Common Houseplant Pests
Mealy Bugs-these pests look like tufts of cotton and attack a wide variety of plants. They particularly seem to like Dieffenbachia and Coleus. They are usually found where the leaves join the stem, and sometimes can be found in the roots as well. They suck juices out of the stems, weakening the plant and eventually killing it. To treat, moisten a cotton swab with rubbing alcohol and wipe them off. Repeat a week or so later in case any eggs were left behind. If you have a severe infestation you can spray the plant with an insecticide made for houseplants (check labels carefully!). If you have root mealies, wash all the soil off of the roots and repot in fresh soil.
Aphids- these are the scourge of many a houseplant lover. They come in many different colors, black, gray, orange, and green. You'll find them clustered on the undersides of leaves, on flower buds and growing tips, and where the leaves meet the stem. Like Mealy Bugs, Aphids suck the juices out of plant stems and deposit a sticky substance known as honeydew. When a plant is severely infested it's not unusual to find the surfaces around it coated in it, and honeydew attracts another common pest-ants! If you find ants around where you have houseplants, it's likely you have an aphid problem. Luckily they are easily treated. Simply take the affected plant and give it a shower under the tap, or if it's a large plant, in the tub, and let the water knock them off and drown them. If the infestation is particularly bad, you can spray with an insecticide made for houseplants.
Scale-this is a more problematic pest. Scale insects attach themselves to the undersides of leaves and are protected by a hard outer shell, making insecticidal sprays useless. Like aphids, they secret honeydew. For light infestations you can wipe them off with a cotton swab or damp cloth. For more involved infestations, try spraying with Neem oil. If an infestation is heavy and the plant has begun to turn yellow, disposal is the only option.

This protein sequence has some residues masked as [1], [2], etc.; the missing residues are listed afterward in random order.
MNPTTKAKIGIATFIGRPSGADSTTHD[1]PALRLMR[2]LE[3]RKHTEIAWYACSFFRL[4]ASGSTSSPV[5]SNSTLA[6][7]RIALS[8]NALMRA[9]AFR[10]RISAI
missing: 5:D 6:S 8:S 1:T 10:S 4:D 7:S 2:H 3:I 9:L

Fungus Gnats- these are more of a nuisance than a pest. They are tiny black flies often found flying around plants. Getting rid of them is easy as they live only in overly moist soil. Simply water less often and they will disappear. If you have fungus gnats it's a sign you're over watering your plants. If they are particularly troublesome, unpot the plant, wash the soil from the roots and repot in fresh soil.
Whitefly- these tiny, moth-like insects are quite troublesome. If you have them, you know it-every time the affected plant is moved, they rise above it in a great cloud before resettling on the plant. Whitefly usually occurs in large numbers and spread quickly from plant to plant. Like aphids and scale they suck juices out of the plant and deposit honeydew. Getting rid of them is difficult, if spraying every three days with an insecticide meant for houseplants doesn't work, the plant should be disposed of.
Spider Mites- these are tiny spider-like insects that are hard to see with the naked eye. The first sign of infestation are white webs that appear between leaves and stems. They thrive in hot dry conditions so it's important to keep your plants well humidified. Mist leaves regularly, especially in winter when central heating dries out the air. To treat an existing infestation, give the plant a shower under the tap or in the tub, and repeat in a week or so. If infestation is advanced to where the plant is losing leaves, spray with an insecticide meant for houseplants.
Despite the pests discussed above, many houseplant owners will never have to deal with any of them. To prevent infestations, choose new houseplants carefully. Look under the leaves and at the stems for signs of insects. Isolate new plant purchases until you're sure they are insect free-and isolate any houseplants you already have that may be infested until treatment is complete. Most pests attack weak plants, so keeping your plants healthy and happy is the best thing you can do to prevent insect attacks!
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